One of the side things I enjoy is playing fantasy roleplaying games with a group of friends online. Destroying giant bees ridden by bow-wielding goblins from the comfort of my office chair is always fun. However they can be very exciting not merely for the fun of fighting but the chance to create stories in imaginary worlds where choices are hard and have consequences.
For example at one point our group was challenged with several different paths: were we going to join forces with a dragon to fight a corrupt ruler, even if it meant burning down the whole city and probably many innocents? Would we join forces with a military insurgent against the rulers, likely having to fight the dragon as well as the ruler’s army? Or would we take advantage of a quick escape plan, letting both sides destroy each other and everyone else? No option was appealing to everyone, but we had little time to act. In the end, several members chose to leave while two chose to stay. Each group seemed surprised at the other’s choices, but as much as we tried to convince each other that our plan was best in the end the group split.
This was surprisingly moving to many of us. We talked afterward of our choices and how hard it was in some cases to do what we did. The story we made took on a significance outside that of just a game. It became a story of the choices people make when faced with doing good in an impossible situation.
This got me thinking about sermons, of all things.
Many sermons I’ve encountered have been largely intellectual and formulaic. Start with an anecdote that illustrates the theme or passage, present a thesis, give three or four fact points that support your thesis, present scriptures that support your points, and conclude. It’s how you write a convincing essay or term paper, which is frankly what seminarians spend a lot of time doing in seminary, and also explains why so many sermons sound like term papers.
The most memorable sermons I think are story-based. They’ve been stories designed to present a truth of scripture in a way that is narrative, meaningful and naturally captivating. History itself began as an oral tradition designed to pass on truths from one generation to the next. The point was not to get every fact perfectly straight. They were not history or biography in that sense. Rather they were myths and legends that presented truth not just as a declarative fact but as a narrative one as a way to reveal the human condition and give us ways to talk about unspeakable things, such as God and the universe. In that way they are relatable in a way that goes beyond their literal truth or falsehood.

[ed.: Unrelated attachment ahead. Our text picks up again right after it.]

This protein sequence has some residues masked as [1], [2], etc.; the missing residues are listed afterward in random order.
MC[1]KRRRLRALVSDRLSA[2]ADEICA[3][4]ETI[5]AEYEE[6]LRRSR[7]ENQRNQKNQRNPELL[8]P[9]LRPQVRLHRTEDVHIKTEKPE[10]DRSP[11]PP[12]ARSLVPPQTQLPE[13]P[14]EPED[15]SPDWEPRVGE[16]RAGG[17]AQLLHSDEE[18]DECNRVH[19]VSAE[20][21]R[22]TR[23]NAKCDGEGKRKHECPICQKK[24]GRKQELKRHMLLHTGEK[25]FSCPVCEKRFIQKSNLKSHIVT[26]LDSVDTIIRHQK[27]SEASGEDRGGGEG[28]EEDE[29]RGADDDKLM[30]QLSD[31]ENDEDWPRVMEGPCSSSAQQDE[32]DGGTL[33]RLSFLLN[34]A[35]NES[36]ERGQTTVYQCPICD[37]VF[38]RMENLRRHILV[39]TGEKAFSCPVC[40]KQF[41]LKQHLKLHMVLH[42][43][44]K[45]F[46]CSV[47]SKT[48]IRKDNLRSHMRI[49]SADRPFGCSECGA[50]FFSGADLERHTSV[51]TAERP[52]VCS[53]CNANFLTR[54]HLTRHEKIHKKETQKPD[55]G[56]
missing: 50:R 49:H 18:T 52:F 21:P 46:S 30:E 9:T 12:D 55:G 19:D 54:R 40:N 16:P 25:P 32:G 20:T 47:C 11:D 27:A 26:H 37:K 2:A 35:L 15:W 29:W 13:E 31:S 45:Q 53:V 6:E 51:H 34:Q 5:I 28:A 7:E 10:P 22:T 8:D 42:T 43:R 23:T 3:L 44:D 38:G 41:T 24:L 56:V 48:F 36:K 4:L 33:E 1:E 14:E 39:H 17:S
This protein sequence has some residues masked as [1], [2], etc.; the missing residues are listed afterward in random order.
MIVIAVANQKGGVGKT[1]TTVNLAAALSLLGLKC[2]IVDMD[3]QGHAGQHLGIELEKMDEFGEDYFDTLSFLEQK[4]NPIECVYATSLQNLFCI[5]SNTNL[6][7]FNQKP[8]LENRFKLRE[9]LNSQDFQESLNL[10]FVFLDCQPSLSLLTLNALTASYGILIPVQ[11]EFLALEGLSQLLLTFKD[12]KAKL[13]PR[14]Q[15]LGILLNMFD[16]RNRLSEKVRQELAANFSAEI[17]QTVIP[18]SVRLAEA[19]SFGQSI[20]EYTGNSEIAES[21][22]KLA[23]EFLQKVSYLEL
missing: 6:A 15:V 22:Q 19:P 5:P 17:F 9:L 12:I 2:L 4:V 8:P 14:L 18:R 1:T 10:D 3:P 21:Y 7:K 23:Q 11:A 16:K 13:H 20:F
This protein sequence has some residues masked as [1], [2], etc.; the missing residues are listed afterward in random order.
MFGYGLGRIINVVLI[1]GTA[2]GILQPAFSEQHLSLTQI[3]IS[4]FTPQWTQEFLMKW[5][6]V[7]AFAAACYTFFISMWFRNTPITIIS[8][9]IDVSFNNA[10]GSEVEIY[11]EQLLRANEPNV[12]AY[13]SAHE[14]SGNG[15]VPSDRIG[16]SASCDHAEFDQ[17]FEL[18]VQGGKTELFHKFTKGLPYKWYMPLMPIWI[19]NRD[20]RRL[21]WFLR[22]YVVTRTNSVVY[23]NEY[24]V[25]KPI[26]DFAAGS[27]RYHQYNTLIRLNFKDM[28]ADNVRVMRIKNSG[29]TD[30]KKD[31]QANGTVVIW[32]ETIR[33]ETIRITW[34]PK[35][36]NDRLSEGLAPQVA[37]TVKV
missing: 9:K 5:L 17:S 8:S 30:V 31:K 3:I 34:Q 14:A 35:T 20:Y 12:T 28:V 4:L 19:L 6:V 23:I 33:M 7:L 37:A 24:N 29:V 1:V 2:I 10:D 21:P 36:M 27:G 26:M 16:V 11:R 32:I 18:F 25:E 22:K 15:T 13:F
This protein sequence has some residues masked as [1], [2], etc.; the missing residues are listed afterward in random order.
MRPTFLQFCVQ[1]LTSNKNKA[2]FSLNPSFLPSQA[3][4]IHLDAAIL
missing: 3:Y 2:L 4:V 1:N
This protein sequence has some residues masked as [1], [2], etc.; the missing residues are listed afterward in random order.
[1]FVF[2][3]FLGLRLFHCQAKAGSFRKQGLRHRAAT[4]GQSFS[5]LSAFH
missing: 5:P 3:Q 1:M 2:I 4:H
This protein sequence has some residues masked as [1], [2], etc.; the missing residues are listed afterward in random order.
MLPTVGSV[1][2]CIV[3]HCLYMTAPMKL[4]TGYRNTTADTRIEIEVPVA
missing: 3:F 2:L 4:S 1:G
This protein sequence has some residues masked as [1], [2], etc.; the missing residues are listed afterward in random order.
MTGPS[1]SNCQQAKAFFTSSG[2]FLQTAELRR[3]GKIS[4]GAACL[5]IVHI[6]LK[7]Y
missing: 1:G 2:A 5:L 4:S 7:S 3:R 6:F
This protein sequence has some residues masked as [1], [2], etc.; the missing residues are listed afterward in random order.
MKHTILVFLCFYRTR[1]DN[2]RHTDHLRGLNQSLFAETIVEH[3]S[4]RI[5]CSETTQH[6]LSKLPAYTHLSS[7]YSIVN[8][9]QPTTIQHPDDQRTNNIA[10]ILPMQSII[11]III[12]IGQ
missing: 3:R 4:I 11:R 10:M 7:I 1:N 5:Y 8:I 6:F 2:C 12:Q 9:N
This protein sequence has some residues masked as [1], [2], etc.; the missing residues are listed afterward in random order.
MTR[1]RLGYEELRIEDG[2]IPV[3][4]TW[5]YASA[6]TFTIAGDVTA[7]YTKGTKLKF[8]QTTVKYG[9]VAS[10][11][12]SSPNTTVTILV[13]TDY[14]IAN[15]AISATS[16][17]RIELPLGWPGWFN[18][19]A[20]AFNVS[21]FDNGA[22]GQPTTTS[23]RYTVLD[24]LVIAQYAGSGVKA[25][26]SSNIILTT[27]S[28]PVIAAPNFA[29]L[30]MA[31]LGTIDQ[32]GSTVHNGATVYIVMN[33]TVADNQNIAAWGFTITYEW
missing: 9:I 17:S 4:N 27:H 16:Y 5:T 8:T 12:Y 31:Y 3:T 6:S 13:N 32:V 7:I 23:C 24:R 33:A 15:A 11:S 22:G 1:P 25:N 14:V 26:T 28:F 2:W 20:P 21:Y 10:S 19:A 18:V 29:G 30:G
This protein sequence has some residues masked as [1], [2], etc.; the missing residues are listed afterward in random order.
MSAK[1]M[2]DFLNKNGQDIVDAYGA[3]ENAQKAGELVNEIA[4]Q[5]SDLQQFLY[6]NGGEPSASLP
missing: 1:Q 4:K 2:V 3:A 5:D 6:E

Our sermons are based on scripture, and scripture is more often than not presented as narrative: the story of how the world was made, the stories of families in turmoil, the stories of kings and shepherds, the story of the Messiah. I think sometimes in presenting these stories though preachers can become stuck on running these stories through an intellectual thresher, eliminating the overarching narrative in order to focus on individual verses or even words. Doing so though can reduce scripture to mere data to be processed. This not only does a disservice to God’s word, but removes us from its narrative completely.
Good stories, and storytellers, are able to present a narrative but wrap that narrative around us as listeners. Preachers can do the same, as author and preacher Fred Craddock writes, by not just speaking to the congregation but for them.
“We don’t tell them what they want to hear. …But now and then why not tell them what they want to say? The unused treasure of preaching is the experience, the faith, the commitment and love of those people, all of whom have a story to tell but they can’t articulate it. You can speak for them.”
In my own experience, I can say that the sermon bullet-points don’t last as long in my head and heart nearly as long as the testimonies I’ve heard from the pulpit. Those are the stories and messages that have shaped my life and I share them with others hoping that they can shape their life as well.
So what does this have to do with roleplaying games? Lots.
In our game, the story is driven by a narrator who not only guides our actions and encounters but does so by creating a deep, rich and vivid world where those actions and encounters take place. We as players not only listen to the story but bring ourselves into it, shaping it and moving it along. But when we write our character into the story, we write some bit of ourselves into it as well. Perhaps our character shares some of our frustrations or hopes in life. Perhaps he’s been hurt by the same things that have hurt us, or maybe she’s who we would really be with our masks off. The story can become something beyond a fun adventure, but can become a way to see something about ourselves or the world.
In a similar way, great sermons allow us to enter the world presented from the pulpit rather than simply being told about it. The Gospel is not data to be digested and regurgitated when necessary. It is a story about God ultimately about us as well.
2 thoughts on “Sidebar: The Power of Narrative Preaching (or, The Preacher as Dungeon Master)”
Pingback: Fan Theories, Eschatological Anxiety, and Avengers: Endgame – Pop Culture and Theology
Pingback: The Power of Narrative Preaching (or: The Pastor as Dungeon Master) – Pop Culture and Theology